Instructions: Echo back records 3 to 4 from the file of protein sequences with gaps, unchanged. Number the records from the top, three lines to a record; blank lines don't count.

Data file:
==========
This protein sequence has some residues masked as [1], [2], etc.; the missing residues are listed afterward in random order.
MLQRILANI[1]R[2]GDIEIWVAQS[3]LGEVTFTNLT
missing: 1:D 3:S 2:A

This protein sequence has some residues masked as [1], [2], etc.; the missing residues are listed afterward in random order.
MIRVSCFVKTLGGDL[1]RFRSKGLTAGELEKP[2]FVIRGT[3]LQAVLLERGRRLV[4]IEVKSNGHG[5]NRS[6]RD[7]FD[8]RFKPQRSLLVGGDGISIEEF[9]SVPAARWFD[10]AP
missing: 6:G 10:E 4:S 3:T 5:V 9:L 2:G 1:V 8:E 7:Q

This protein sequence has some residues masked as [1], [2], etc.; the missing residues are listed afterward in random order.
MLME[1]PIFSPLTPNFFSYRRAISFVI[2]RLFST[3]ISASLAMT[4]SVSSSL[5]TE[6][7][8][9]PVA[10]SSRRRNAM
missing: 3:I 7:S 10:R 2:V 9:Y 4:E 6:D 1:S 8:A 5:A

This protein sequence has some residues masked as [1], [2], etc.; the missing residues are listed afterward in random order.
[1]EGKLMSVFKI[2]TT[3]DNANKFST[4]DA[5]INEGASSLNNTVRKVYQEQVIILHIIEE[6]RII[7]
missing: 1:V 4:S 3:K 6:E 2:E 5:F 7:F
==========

This protein sequence has some residues masked as [1], [2], etc.; the missing residues are listed afterward in random order.
MLME[1]PIFSPLTPNFFSYRRAISFVI[2]RLFST[3]ISASLAMT[4]SVSSSL[5]TE[6][7][8][9]PVA[10]SSRRRNAM
missing: 3:I 7:S 10:R 2:V 9:Y 4:E 6:D 1:S 8:A 5:A

This protein sequence has some residues masked as [1], [2], etc.; the missing residues are listed afterward in random order.
[1]EGKLMSVFKI[2]TT[3]DNANKFST[4]DA[5]INEGASSLNNTVRKVYQEQVIILHIIEE[6]RII[7]
missing: 1:V 4:S 3:K 6:E 2:E 5:F 7:F